I still mean what I said there, except that in the downturn there will clearly be more failures, and it won’t always be on a startup’s “own merits”.  Reporting on them is part of reality.

But what I really hope for is that TechCrunch and other influential blogs that are a strong part of the startup ecosystem will take a constructive approach, and instead of becoming doom-reporters they start discussing ways of survival – i.e. how to tweak one’s business model to establish a healthy revenue stream.

I’ll have more on this soon.

Update: I’m often amazed at the image selection Zemanta proposes. The word “train” does not once occur in my post, yet it recommended this image of a train-wreck.

Reblog this post [with Zemanta]
post

Steve Jobs Panic – the Anatomy of Fake News on Twitter

I often praised Twitter for being first reporting breaking news – typical examples were several recent earthquakes in Japan, China, New Zealand…etc.

This morning’s news brought panic, as hundreds of Tweets reported:

Steve Jobs was rushed to ER after severe heart attack.

AAPL took a nosedive, then recovered.

Fortunately the news turned out to be bogus. Citizen journalism failed today.

Read the full chronology over @ CloudAve.

(Oh, and while at it, you may want to grab the CloudAve feed. Thank you.)

post

CloudAve: the First Week

Ah, the end of the fist week!  The new baby, CloudAve is 7 days old!  (..and I’m alive…smile_wink)

We launched with a discussion on Harry Debes’s famous prediction, i.e. the imminent collapse of the SaaS market in two years.  I doubt he realized just how much he re-energized the entire SaaS business, analyst obeservers – he certainly sparked a healthy discussion, even including Software Icon Dave Duffield, who refuted Debes’s argument.  He should know, having been on both sides of the fence. (The podcast is available on CloudAve).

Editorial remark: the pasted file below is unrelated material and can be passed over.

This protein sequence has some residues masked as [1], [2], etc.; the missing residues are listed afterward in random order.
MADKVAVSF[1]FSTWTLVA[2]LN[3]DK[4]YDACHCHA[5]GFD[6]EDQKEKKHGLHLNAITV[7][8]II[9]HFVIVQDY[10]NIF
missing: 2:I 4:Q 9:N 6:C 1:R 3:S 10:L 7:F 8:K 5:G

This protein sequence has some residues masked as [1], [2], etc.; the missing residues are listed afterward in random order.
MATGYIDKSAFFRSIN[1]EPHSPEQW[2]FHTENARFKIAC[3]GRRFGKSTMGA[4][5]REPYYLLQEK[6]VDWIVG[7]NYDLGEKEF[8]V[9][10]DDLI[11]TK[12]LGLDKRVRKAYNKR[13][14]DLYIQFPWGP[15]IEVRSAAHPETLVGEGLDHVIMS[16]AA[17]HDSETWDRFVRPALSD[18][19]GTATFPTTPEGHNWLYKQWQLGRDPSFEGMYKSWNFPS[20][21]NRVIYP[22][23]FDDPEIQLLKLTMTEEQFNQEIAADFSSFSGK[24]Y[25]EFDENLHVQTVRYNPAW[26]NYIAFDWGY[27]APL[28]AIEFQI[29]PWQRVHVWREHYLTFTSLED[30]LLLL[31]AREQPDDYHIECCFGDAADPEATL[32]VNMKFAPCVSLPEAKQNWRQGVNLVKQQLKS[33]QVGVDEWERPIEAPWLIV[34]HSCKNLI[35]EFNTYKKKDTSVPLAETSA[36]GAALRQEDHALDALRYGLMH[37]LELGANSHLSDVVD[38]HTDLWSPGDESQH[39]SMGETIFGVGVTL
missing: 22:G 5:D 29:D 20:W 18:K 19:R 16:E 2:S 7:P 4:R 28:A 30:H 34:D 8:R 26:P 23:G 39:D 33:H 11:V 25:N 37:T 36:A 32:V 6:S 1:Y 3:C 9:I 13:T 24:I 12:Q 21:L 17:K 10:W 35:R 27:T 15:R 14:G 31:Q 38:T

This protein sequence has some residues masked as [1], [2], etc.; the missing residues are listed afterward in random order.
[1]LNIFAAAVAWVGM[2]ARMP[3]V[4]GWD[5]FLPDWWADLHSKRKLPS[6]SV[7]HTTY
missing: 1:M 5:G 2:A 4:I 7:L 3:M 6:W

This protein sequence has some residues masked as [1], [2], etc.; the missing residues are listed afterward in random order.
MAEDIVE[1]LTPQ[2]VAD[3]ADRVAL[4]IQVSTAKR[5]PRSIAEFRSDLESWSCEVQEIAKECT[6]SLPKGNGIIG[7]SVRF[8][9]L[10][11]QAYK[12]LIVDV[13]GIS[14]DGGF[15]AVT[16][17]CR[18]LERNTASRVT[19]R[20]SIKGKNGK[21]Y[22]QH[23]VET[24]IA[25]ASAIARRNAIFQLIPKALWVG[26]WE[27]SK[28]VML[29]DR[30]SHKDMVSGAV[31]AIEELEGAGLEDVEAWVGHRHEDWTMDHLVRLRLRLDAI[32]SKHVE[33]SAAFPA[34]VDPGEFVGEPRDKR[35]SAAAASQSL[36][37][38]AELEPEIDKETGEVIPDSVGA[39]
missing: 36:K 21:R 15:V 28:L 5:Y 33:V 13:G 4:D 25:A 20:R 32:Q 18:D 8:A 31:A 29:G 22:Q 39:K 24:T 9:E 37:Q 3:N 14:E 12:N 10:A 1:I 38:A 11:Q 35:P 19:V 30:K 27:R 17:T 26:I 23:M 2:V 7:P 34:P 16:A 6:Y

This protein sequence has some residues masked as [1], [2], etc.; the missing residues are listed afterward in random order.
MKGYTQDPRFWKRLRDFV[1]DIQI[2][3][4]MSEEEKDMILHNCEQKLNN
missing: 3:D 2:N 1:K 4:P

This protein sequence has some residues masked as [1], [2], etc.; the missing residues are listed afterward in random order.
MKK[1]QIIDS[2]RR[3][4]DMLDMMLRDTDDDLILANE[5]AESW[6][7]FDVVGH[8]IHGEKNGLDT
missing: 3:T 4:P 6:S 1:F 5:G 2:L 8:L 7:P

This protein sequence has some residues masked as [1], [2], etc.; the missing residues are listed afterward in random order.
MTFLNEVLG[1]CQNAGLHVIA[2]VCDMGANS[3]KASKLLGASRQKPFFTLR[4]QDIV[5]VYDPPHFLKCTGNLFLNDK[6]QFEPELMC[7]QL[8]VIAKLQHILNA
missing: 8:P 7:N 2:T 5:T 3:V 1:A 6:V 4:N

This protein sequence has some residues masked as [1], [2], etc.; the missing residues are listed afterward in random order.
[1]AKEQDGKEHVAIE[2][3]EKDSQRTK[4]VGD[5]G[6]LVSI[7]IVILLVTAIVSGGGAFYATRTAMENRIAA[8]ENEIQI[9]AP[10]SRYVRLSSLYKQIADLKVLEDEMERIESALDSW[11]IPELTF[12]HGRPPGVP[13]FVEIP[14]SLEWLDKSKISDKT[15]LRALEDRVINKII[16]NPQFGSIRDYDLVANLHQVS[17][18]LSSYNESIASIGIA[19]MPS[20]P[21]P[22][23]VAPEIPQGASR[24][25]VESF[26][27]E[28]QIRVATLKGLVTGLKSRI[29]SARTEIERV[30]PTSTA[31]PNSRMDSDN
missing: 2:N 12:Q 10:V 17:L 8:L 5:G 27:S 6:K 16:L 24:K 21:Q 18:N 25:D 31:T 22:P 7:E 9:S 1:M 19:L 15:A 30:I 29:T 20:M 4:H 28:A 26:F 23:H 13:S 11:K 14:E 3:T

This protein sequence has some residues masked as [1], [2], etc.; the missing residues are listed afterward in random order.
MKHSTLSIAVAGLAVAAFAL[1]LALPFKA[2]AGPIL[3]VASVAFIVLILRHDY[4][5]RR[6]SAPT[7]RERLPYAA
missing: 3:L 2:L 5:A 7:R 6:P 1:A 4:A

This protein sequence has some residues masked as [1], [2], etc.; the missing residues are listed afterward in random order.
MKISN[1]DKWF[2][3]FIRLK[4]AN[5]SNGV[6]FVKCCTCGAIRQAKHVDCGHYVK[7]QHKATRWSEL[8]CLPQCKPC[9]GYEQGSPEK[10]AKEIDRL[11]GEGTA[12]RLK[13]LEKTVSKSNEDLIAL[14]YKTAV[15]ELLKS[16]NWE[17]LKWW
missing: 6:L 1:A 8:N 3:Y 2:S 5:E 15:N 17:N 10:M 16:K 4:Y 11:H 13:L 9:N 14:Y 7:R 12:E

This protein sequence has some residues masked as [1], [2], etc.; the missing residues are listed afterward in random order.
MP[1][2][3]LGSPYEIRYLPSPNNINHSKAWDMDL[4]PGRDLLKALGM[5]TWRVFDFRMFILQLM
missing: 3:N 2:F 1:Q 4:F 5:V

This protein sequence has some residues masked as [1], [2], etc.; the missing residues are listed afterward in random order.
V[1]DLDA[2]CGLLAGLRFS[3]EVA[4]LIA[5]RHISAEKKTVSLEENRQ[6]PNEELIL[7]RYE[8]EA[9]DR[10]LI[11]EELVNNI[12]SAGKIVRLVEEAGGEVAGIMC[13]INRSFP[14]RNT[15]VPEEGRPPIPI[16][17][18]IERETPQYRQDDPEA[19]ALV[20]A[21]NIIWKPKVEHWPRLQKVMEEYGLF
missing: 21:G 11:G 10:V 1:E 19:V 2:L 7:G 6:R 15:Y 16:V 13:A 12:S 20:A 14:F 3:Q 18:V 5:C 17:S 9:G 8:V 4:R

On my personal blog I don’t have to be as politically correct as on CloudAve, so here’s my summary: they tried SaaS, could not crack it, so concluded the market as a whole did not matter – a strategic mistake.. or… well, as they say, a picture says a thousand words.  Ironically, the collapse of the US financial markets may just put things in a new prospective … more on this soon.

Ben compares the advent of Cloud Computing to corporate cars being replaced with allowances, while I present frustrating personal experience that could have gone smoothly using On-Demand tools.

We often talk about Cloud Computing and Software as a Service interchangeably, but are they really the same?  Krish answers in a mini-series discussing the differences, i.e. segmenting out Infrastructure/Hardware as a Service (HaaS), Platform as a Service (PaaS) and Software as a Service (SaaS).   In the second part of his mini-series Krish goes on a myth-busting mission, clearing up several common misunderstandings.  His piece on Governor Palin’s email hijack episode could very well be considered myth-busting, too.